Am I at risk of high blood pressure?
Some things make you more likely to have high blood pressure.
Your risk increases with age, so it's a good idea to get a blood pressure check if you are over 40.
A family history of high blood pressure can mean you have a higher risk. Black people can be more likely to have high blood pressure.
Lifestyle factors like eating too much salt, being inactive or overweight, smoking and drinking large amounts of alcohol can raise your risk.
Some health conditions can make high blood pressure more likely, so if you have diabetes, kidney disease, or obstructive sleep apnoea (interrupted breathing during sleep) you should have regular blood pressure checks.
How is high blood pressure diagnosed?
High blood pressure does not have any symptoms, so the only way to know if you have it is to have your blood pressure measured regularly. This can be done by your GP or nurse. Some GP surgeries and pharmacies have self-testing machines you can use.
If you have had a blood pressure reading that's higher than it should be, you'll be advised to speak to a GP or nurse. It's important to go, because you might need another blood pressure test.
You can't be diagnosed with high blood pressure on a single reading. But if you visit your GP they can reassure you, and give treatment if you need it. They can also give advice on managing your blood pressure and reducing your risk of a stroke.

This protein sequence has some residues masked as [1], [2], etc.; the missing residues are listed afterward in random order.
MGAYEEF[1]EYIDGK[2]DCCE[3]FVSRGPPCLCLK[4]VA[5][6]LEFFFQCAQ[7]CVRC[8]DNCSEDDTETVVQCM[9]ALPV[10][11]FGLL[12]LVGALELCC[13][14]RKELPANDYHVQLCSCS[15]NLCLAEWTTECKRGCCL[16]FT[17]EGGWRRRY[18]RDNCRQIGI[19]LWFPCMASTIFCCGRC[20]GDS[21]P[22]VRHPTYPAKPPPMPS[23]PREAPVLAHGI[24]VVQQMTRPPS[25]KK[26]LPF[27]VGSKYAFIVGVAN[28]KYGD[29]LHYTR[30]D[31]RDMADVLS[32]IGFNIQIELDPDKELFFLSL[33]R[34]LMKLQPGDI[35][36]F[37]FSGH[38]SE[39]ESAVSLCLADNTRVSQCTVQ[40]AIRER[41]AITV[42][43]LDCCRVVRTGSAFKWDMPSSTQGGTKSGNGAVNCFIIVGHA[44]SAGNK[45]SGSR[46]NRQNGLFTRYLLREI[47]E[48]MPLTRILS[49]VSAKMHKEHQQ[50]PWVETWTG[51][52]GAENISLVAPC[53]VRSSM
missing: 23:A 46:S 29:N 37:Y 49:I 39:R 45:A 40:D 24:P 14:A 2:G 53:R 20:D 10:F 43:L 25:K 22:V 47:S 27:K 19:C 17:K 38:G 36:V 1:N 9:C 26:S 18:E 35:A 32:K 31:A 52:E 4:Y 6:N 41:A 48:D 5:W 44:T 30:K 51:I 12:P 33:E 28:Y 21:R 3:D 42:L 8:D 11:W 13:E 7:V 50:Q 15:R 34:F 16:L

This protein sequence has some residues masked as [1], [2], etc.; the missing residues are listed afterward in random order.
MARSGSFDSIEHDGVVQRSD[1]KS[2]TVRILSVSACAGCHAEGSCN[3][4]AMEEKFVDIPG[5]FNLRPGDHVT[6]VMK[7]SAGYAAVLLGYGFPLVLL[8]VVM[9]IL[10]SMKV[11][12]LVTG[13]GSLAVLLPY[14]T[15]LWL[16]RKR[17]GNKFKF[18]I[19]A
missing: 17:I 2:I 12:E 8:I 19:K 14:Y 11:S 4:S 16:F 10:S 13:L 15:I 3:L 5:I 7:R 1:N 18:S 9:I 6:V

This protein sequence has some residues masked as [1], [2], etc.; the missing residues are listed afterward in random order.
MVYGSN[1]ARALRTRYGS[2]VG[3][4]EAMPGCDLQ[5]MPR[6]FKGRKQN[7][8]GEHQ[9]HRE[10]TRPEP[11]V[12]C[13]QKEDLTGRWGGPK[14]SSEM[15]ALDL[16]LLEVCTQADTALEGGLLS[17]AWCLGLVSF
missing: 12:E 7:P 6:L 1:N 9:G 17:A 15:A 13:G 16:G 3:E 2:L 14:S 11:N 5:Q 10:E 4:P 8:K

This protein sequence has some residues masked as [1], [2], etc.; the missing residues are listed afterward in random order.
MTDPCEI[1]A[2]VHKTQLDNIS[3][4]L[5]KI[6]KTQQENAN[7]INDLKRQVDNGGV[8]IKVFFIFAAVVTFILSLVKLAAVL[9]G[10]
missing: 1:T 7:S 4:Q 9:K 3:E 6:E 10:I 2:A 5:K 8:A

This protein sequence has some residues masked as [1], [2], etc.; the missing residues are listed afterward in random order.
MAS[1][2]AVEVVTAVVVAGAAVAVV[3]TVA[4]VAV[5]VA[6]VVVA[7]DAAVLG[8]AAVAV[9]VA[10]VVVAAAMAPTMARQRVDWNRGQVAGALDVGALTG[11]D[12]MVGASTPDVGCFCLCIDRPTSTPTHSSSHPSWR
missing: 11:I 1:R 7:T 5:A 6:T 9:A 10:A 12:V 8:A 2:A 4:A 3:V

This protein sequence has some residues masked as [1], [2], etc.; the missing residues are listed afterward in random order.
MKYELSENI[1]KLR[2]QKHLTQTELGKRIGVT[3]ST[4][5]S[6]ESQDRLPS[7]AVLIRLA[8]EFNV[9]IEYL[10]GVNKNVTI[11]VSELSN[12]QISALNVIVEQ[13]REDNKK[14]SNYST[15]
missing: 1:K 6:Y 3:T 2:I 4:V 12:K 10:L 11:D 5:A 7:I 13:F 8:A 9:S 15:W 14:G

How is it treated?
Most people with high blood pressure will need to take medication to reduce it. But making changes to your lifestyle such as being active and having a healthy diet can also help.
Sticking to your medication can help you to stay healthy and reduce your risk of a stroke. Some people need to take more than one medication to control their blood pressure, and you may need to try several different types before you find the ones that suit you best. Your GP and pharmacist can give support and advice.
See below to find out more about what to do if you are diagnosed with high blood pressure.
Why does it increase your risk of stroke?
High blood pressure puts an extra strain on all the blood vessels in your body. This can make a stroke due to a clot (ischaemic stroke) more likely, because high blood pressure damages your blood vessels and makes them become stiffer and more narrow. This can lead to clots forming and travelling to the brain, causing a stroke.
High blood pressure can also make a stroke due to a bleed (haemorrhagic stroke) more likely. One way this can happen is if you have an aneurysm (weakened blood vessel) in your brain. If this is damaged over time by high blood pressure, it can leak or burst, causing a bleed in the brain.
Find out more
You can find much more information including what to do if you're diagnosed, and how to stay healthy with high blood pressure, in our guide:
- Download our High blood pressure and stroke guide.